Charlie, a neobank for the 62-plus demographic, is looking to solve pain points facing retirees and soon-to-be-retirees.
The fintech, which launched last week, allows account holders to withdraw their Social Security benefits up to four weeks early. The free service is available to account holders who link their Social Security direct deposit to their Charlie deposit account, said Kevin Nazemi, the fintech’s co-founder and CEO.
Many neobanks offer customers early access to their paychecks, a feature that has become popular with those that live paycheck to paycheck. Offering retirees advanced access to their Social Security checks is simply a streamlined version of what many other fintechs are doing with earned wages, Nazemi said.
“It's a nice instrument for a company like ours. We can provide early access to a payment that's made by the United States government,” he said.
“We're not dealing with 50 payroll systems and thousands of employers. We're dealing with the Social Security Administration as the entity that needs to meet their obligation of providing that money.”
With Charlie, Nazemi’s goal is to build a platform that addresses the unique financial needs of retirees.
“The posture of existing financial services companies are all tilted towards income generators and accumulators,” said Nazemi, who has worked in the technology and healthcare sectors for over 15 years.
The average retiree has about $50,000 in liquid savings and receives $1,800 in Social Security each month, said Nazemi.
“Most financial services offerings aren’t built for them, unless they have a ton of money,” he said. “The industry could do a lot better.”
While some may argue the particular demographic Charlie is targeting may favor traditional institutions over neobanks, Nazemi said the fintech refuses to paint the segment with a broad brush, especially in light of the COVID-19 pandemic, which accelerated digital adoption.
“A growing number of people in this population are either becoming, or will soon become, tech comfortable enough to want a solution that comes to them, that meets their needs, and is available to them 24/7 versus defaulting to going and standing in line in a box,” he said.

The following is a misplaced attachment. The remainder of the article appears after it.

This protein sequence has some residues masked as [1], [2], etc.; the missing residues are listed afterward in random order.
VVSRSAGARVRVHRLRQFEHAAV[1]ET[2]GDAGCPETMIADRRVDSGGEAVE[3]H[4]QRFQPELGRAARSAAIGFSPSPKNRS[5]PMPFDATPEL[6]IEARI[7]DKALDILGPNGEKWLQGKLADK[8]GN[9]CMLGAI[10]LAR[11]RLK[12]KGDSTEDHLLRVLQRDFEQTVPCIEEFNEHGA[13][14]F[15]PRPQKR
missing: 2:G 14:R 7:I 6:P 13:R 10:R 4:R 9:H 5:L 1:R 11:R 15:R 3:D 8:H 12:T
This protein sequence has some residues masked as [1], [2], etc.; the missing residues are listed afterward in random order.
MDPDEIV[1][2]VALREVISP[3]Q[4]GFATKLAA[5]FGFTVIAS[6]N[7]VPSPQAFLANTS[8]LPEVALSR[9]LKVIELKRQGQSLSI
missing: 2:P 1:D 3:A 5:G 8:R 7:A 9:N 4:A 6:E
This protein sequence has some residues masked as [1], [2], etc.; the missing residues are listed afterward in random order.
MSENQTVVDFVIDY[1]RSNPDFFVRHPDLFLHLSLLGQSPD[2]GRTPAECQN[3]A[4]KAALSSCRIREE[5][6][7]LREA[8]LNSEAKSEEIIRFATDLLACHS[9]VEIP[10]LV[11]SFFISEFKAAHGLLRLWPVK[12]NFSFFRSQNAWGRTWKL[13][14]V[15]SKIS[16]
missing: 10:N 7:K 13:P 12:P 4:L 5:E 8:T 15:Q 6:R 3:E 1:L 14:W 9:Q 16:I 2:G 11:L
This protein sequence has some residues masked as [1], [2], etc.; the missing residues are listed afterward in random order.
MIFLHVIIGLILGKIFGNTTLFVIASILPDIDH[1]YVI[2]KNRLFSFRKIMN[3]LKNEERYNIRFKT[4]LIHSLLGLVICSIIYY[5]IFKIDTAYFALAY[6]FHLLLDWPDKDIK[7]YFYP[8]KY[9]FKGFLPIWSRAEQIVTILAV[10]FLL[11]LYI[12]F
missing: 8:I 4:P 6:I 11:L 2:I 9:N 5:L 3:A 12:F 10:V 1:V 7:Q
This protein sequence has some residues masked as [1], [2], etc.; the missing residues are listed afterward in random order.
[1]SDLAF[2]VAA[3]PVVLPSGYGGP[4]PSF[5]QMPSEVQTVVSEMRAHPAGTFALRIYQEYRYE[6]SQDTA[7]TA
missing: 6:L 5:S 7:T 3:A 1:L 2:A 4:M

He said his idea for Charlie came about after a family health issue involving his father, a senior, opened his eyes to the unique healthcare, finance and housing needs facing the 62-plus demographic.
Charlie account holders receive a 3% annual percentage yield on average balances, and have access to a network of 55,000 ATMs, including retailers CVS and Walgreens, the company said. Attica, Ohio-based Sutton Bank provides the underlying banking services for the fintech.
The company worked with a group of 20 seniors who provided input on the app’s design, including font size, color contrast and interface, Nazemi said.
“If you go on our site, you'll see a tile-based interface. The idea there is that we can contextualize what we want to draw your attention to without just adding more menu items,” he said. “Contrast that to the typical bank website. For me, it kind of feels like walking into Times Square.”
Nazemi said Charlie also plans to launch a set of optional fraud tools that would notify account holders’ loved ones of any unusual patterns or charges on an account.
Additional revenue streams
Charlie’s business model is similar to most neobanks, generating revenue from interchange fees. But Nazemi said the company plans to parallel the revenue models of a typical bank over time.
Charlie plans to launch a home pension product in the future, giving customers the ability to turn a percentage of their home’s value into an annuity and a source of income, he said.
“Most of the 80% of seniors who own their homes, 100% of their home's value is set to go to their legacy, and yet they're living in an environment where over half of them live Social Security check to Social Security check. And over half of them don't feel prepared for their retirement,” he said.
The product, for example, would allow a customer to designate 90% of their home to their legacy, and sell 10% of it today, Nazemi said, adding Charlie would charge a fee to facilitate the transaction.
“It’s not as if the broader ecosystem is blind to the needs of this audience,” Nazemi said. “What you see with the bigger banks is, the way they try to serve their needs is by adding feature after feature, but it's really hard to make these features accessible amidst the 15 hundred other offerings for the 15 constituencies that the bank is serving. When you get down to the community banks, I do think that they bring the service ethos to this audience that's needed, but they're not resourced to utilize the latest technologies to bring a simple transparent solution to the table.”
Charlie has raised $7.5 million from investors, including Better Tomorrow Ventures and Expa.